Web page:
But Murray, you say, this Custom Configuration Profile is no different to the built-in one. To that, you’re almost correct. The issue with the built-in Windows Hello configuration profile is that it affects all users and devices, and that scope cannot be changed, nor can any users or groups be excluded. Thats’ the “not very nice” part of the setup. The benefit of this Custom Configuration profile is that it allows you to add, remove, and change all the available CSP values for Windows Hello, biometrics and PIN in one place, but also gives you full control over who is scoped for the policy.

The part you are correct about, is that this still enforces the Windows Hello setup wizard after logon. Annoyingly, while Microsoft did manage to add almost every equivilent Group Policy and Registry item for Windows Hello… except the one setting we actually need: DisablePostLogonProvisioning. This setting is described as “Select ‘Do not start provisioning after sign-in’ when you want to use a third-party solution to provision Windows Hello for Business… Windows Hello for Business does not automatically start provisioning after the user has signed in”. When used, you don’t actually need a third-party solution, and simply using the Set up button in Settings is the trigger for the setup wizard.

To add this setting, what we need to do is create the required registry key. You can do this using the registry key below either manually or in a script, however we’ll use a Microsoft Endpoint Manager script Configuration profile to make this happen at the same time as the above Windows Hello Configuration Profile. For those wanting to test the direct method, here’s the key you need:


But here’s how we’ll do it via Intune:

  1. Head back to the Microsoft Endpoint Manager admin center if you’re not there, sign in, then click Devices.
  2. This time, select Scripts from the side menu followed by + Add and Windows 10.
  3. Give your script a Name (and optional Description) and click Next.
  4. Select a script to deploy. This must be a working script, already saved. We’ll leave all the other options as default for now. See the below code block – below this list – for the script I used.
  5. Click Next, then set your Group assignments. These should be the same as the ones targeted for the Windows Hello Configuration profile above, however it may be useful to exclude users that you want to enforce the setup wizard on by creating a new group: Unfortunately, Microsoft also neglected to add group exclusions to these script options.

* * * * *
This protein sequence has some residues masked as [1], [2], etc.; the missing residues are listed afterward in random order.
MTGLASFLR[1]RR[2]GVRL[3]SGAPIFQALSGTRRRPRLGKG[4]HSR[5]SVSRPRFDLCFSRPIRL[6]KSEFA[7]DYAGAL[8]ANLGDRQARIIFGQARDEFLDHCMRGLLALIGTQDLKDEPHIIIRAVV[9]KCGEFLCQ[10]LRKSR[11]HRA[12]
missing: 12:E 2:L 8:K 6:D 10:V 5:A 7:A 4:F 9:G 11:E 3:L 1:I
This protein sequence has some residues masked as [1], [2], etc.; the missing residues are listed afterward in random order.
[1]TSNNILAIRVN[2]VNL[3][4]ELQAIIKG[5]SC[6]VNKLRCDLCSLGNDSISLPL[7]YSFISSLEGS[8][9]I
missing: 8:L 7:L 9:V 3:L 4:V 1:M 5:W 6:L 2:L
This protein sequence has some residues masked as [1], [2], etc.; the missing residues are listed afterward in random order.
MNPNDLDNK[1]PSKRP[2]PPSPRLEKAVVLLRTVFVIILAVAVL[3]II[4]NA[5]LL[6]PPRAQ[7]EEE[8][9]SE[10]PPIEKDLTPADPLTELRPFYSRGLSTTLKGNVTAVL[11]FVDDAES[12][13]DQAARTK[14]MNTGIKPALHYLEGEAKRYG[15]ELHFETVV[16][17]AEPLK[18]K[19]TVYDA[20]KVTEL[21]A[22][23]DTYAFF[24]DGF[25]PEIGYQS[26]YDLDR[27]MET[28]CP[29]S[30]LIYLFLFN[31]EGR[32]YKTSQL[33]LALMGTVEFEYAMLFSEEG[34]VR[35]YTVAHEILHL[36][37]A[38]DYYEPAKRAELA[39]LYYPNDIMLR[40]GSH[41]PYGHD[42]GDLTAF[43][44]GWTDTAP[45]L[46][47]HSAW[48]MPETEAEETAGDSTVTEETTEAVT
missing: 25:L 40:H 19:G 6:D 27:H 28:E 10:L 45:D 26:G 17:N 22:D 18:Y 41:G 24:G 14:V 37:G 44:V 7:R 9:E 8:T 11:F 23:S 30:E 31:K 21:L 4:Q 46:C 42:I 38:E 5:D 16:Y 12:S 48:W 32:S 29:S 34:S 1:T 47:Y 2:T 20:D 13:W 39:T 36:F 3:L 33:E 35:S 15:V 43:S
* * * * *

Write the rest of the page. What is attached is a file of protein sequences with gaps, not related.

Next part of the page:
6. Click Next, then click Add to complete the the setup. This configuration will now deploy and execute on the scoped devices and configure the setting you need.

#Defining the variables we need
[string]$ConfigKey = “HKLM:\SOFTWARE\Policies\Microsoft\PassportForWork”
[string]$ConfigItemName = “DisablePostLogonProvisioning”
[string]$ConfigItemType = “DWORD”
[int]$ConfigItemValue = 1
#Ensure the key exists to avoid an error
If(!(Test-Path $ConfigKey)) {
# Create the key if it doesn’t exist already
New-Item -Path $ConfigKey -Force | Out-Null
#Create the item we need
New-ItemProperty -Path $ConfigKey -Name $ConfigItemName -Value $ConfigItemValue -PropertyType $ConfigItemType -Force | Out-Null

At this point, you may be wondering about the order these two Configuration profiles apply in, and to that I say “it should mostly work”. By default Windows hello for Business setup will only be triggered after a user has signed into the device. If the Windows Hello profile applies without the script also applying, then users may continue to experience the forced setup wizard. That being said, this should only occur if you’re unlucky and deploying the configuration to existing devices where a user login may occur at any time AND without the Enrollment Status Page (ESP) being executed for setup: You’d have to be very unlucky. When deploying new devices, the Device configuration state in the ESP is always run before the user configuration, so with both profiles targeting the device, both should have completed before the user signs in.

I hope that helps. If you find this useful, or have further questions, feel free to drop me a message on Twitter.